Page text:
Money does not always bring happiness, but it can. The amount of money people need to be happy came in at between $60,000 and $75,000 a year, according to researchers analyzing a Gallup World Poll survey of more than 1.7 million people from 164 countries. That's probably less than you'd expect.
In reality, how much money anyone needs is a moving target based on their own perceptions. Even a concept that sounds easily definable, "financial security," means different things to different people.
That's where the Financial Capability Scale (FCS), developed by the Center for Financial Security and the Annie E. Casey Foundation, comes in. It establishes a baseline for financial security, and helps sort out the differences between how people feel about their finances and the reality of those finances. Using the FCS, Comet Financial Services surveyed over 1,000 people and analyzed those who achieved financial security in order to figure out what they had in common.
What habits do financially secure people share?
While there's no universal trait that's shared by all financially secure people, the Comet study did identify some areas with a high correlation. For example, 78.8% of financially secure respondents reported they are either within their budgets or exactly on budget. That compares to 57.1% of those with low financial security.
In addition, only 21.3% of those with high financial security reported being over budget. That's well below the 43% of moderately secure people, and the 42.9% of low-financial-security respondents.
The study also showed that there were some non-financial habits shared by more people who rate as highly financially secure. Highly financially secure people, for example, make their beds 17.4 times a month -- compared to 14.8 for the moderately secure, and 12.9 for those with low financial security.
Highly financially secure people also take better care of themselves than those who are less secure. They work out an average of 14.5 times a month compared to 10.9 for moderate scorers, and nine times for those who score low. The highly financially secure are also less likely to smoke and more likely to take vitamins or supplements.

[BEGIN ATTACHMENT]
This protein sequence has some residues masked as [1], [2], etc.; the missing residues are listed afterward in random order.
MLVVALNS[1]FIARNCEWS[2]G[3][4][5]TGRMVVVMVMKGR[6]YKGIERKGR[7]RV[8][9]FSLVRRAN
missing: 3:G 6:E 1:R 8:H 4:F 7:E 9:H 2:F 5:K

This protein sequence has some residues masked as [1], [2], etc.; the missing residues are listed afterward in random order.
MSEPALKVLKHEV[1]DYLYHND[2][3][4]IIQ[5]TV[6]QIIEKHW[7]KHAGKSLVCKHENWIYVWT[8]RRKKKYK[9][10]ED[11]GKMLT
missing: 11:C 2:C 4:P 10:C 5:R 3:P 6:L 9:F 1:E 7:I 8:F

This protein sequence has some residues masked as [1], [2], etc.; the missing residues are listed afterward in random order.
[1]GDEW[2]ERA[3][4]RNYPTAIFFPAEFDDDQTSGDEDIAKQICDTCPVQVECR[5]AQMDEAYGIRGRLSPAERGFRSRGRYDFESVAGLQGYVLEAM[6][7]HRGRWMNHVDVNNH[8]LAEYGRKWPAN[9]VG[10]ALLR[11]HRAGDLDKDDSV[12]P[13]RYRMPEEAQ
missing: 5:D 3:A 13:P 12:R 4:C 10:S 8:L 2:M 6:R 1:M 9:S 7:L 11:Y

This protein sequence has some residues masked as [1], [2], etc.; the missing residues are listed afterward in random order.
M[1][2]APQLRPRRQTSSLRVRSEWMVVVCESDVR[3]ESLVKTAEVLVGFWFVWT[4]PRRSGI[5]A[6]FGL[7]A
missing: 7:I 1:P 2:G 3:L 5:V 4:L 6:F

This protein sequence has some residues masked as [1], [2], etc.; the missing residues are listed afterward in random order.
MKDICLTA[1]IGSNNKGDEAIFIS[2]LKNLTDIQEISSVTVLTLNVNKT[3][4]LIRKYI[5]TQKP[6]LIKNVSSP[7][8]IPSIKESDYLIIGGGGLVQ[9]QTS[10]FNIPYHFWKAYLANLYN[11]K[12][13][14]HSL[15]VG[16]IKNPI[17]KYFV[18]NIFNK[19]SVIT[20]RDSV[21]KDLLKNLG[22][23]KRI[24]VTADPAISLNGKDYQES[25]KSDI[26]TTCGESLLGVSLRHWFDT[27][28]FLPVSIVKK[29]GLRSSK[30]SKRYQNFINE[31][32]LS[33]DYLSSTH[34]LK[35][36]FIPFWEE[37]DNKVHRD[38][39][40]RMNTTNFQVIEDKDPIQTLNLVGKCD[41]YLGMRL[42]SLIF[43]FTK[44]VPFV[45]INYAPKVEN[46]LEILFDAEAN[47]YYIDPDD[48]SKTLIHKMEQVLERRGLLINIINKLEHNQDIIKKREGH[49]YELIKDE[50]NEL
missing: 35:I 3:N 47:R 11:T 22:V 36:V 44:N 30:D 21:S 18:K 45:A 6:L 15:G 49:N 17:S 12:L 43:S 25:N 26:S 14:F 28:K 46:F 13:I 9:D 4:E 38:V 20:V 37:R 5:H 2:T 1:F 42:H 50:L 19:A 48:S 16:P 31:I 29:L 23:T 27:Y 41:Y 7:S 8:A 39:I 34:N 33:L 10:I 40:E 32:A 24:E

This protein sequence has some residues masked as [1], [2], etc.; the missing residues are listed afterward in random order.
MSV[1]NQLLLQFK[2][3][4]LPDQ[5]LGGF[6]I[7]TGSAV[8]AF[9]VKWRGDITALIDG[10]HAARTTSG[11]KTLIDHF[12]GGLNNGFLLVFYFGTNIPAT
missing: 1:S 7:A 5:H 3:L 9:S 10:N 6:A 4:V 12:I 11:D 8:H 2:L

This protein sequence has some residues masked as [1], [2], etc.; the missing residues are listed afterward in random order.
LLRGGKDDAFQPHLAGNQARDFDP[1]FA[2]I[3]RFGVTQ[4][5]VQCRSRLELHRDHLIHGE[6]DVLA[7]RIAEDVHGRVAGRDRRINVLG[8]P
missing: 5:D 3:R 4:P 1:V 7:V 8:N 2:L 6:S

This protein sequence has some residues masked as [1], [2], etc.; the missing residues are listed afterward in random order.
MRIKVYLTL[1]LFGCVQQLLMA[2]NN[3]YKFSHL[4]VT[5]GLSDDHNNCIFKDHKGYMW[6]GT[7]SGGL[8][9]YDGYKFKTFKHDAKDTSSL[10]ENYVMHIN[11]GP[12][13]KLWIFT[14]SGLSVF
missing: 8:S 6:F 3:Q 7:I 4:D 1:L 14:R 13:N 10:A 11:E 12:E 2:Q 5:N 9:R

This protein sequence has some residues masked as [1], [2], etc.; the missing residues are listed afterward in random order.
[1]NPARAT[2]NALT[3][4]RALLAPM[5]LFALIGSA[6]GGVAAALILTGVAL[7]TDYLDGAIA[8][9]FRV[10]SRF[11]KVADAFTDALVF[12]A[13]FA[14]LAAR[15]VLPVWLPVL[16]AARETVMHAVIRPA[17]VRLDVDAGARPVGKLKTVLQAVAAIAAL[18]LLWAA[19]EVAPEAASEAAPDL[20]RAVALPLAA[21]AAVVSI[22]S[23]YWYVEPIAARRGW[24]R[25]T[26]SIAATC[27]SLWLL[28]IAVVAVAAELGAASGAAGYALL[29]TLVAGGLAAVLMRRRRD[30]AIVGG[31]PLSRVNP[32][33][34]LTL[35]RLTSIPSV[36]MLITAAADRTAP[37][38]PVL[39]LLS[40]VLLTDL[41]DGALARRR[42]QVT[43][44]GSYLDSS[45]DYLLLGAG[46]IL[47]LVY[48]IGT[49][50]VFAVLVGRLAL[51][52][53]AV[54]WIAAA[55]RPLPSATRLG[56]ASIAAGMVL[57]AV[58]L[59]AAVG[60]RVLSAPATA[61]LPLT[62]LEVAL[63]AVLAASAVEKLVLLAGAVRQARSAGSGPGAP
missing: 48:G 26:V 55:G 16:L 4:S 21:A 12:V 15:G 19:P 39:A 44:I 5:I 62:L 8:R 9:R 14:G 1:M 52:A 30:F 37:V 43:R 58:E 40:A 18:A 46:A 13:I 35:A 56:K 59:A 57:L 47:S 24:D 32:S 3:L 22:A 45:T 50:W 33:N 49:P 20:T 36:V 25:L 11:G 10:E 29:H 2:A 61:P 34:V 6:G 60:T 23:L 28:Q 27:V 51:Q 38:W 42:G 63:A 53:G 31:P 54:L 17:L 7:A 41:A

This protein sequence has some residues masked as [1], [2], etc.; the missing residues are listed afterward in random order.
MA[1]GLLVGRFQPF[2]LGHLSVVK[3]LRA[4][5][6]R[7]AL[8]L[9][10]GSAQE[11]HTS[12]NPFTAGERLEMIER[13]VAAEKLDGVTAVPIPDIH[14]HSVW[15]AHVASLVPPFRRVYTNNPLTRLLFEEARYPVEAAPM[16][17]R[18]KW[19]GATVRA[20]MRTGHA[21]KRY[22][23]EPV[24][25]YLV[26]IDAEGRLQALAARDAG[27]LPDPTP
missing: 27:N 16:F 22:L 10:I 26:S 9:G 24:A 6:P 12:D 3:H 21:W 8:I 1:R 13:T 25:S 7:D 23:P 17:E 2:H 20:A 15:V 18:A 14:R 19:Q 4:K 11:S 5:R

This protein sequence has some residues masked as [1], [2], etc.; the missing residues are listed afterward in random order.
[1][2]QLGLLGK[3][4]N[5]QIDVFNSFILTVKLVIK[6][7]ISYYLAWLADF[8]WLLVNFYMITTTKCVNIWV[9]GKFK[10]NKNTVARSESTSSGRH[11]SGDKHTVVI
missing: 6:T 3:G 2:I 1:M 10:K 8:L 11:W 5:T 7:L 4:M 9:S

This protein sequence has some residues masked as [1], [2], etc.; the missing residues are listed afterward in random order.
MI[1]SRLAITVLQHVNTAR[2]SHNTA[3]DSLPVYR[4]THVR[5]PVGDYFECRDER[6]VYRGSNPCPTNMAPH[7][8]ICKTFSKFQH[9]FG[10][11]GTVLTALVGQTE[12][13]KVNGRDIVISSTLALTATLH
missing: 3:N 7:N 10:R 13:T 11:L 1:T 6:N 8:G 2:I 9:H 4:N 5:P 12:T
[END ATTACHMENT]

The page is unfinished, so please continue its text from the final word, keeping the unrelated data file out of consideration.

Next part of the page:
The survey also shows that people of all levels of financial security eat out just over six times a month, but the highly financially secure make impulse purchases less often (2.3 times a month compared to roughly 3 for low and moderately secure people). High and moderate scorers also spent less time online (54.2 and 53.1 minutes each day) than low scorers (68 minutes).
What does it mean?
Achieving financial security isn't all about money. Clearly using a budget helps, but having good habits in general seems to lead to financial security, albeit indirectly.
Making your bed, for example, has been called a "keystone habit," something that can set the tone for a productive day. "The same philosophy can apply to your finances -- think about creating a budget and using it to track all of your incoming and outgoing funds," says the Comet report.
There's no one way to achieve a high level of financial security, but it appears that having a general sense of discipline helps. It makes sense that people who keep to a budget, control their impulses, and waste less time generally have better finances. That may not provide a direct roadmap for others to do the same, but it could get you a lot closer.
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